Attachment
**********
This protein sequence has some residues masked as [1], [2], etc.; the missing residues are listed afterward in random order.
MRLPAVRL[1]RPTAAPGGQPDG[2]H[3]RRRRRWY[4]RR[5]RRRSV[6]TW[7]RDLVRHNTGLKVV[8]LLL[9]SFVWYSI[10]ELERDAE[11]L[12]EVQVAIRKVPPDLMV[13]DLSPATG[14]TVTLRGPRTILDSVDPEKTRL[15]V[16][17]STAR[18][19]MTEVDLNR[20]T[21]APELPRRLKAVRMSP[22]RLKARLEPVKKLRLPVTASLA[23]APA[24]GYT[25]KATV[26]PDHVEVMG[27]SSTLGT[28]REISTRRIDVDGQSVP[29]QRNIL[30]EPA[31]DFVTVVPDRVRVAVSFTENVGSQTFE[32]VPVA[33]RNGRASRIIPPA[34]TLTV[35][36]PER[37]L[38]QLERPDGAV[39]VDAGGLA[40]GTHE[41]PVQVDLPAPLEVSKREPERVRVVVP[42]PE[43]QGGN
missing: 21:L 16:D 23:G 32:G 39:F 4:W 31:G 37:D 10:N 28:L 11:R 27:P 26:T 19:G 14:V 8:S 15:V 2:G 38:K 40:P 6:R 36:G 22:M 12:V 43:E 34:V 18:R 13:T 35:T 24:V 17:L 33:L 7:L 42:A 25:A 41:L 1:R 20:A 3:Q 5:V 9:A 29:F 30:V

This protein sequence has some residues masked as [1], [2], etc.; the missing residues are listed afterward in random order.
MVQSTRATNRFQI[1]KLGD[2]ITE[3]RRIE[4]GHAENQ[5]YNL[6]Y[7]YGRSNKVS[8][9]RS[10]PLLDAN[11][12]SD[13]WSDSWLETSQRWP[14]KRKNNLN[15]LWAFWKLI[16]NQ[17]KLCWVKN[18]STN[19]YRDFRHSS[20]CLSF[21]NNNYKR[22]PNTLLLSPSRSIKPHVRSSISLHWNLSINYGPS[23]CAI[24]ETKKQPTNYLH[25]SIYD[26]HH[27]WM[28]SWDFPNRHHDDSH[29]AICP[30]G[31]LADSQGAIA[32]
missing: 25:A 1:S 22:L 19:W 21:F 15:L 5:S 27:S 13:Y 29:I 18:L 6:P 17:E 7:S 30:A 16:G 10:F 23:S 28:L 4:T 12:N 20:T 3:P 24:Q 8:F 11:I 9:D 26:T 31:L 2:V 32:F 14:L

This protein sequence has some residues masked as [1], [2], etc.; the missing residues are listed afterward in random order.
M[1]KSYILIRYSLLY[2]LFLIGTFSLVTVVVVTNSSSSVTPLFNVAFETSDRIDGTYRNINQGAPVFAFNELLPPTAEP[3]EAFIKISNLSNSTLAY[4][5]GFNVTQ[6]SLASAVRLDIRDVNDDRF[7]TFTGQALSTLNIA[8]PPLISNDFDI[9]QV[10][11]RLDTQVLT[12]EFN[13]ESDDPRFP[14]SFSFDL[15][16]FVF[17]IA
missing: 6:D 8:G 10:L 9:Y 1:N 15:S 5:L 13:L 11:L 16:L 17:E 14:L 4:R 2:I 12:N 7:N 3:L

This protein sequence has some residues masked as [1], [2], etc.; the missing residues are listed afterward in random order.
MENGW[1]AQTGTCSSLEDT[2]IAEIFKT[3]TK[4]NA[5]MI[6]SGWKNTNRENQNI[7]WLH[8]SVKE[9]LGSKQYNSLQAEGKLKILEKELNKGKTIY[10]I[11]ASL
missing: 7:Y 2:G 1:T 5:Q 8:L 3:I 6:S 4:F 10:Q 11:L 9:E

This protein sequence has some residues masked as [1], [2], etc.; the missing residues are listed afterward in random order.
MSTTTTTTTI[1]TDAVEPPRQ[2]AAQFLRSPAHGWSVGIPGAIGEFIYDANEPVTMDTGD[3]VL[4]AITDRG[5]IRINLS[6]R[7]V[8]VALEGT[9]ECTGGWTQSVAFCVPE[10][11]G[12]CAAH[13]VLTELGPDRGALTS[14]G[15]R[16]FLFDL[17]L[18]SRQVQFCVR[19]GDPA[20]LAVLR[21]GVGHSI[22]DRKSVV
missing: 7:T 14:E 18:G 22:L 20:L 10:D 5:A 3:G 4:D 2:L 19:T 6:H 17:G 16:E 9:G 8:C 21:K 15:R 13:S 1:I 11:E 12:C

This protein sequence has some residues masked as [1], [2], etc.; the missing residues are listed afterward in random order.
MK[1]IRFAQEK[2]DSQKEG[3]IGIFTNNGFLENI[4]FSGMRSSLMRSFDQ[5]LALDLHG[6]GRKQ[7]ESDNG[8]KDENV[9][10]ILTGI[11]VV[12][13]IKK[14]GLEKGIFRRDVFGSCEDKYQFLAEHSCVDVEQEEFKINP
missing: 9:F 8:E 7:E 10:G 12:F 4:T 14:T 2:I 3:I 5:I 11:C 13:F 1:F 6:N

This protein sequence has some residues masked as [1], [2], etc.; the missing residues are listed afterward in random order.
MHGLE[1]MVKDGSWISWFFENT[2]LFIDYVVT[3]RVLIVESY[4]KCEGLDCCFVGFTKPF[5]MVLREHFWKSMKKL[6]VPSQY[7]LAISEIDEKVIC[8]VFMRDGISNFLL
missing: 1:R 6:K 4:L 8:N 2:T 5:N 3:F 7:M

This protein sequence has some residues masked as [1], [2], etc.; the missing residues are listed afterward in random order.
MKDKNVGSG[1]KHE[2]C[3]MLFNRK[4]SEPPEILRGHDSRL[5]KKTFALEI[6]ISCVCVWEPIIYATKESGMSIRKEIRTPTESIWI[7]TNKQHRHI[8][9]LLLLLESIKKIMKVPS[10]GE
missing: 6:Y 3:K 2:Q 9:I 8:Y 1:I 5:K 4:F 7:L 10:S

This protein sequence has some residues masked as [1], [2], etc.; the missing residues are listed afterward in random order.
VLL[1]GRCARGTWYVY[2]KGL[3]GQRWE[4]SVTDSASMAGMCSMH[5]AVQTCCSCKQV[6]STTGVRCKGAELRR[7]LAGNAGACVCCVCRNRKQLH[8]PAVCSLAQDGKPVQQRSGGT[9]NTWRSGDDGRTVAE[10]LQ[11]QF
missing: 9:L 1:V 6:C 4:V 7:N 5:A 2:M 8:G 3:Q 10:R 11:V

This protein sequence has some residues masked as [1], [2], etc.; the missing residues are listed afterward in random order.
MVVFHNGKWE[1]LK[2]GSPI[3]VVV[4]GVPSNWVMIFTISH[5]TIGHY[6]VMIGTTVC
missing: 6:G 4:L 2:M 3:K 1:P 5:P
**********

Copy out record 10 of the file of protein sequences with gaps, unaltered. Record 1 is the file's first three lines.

This protein sequence has some residues masked as [1], [2], etc.; the missing residues are listed afterward in random order.
MVVFHNGKWE[1]LK[2]GSPI[3]VVV[4]GVPSNWVMIFTISH[5]TIGHY[6]VMIGTTVC
missing: 6:G 4:L 2:M 3:K 1:P 5:P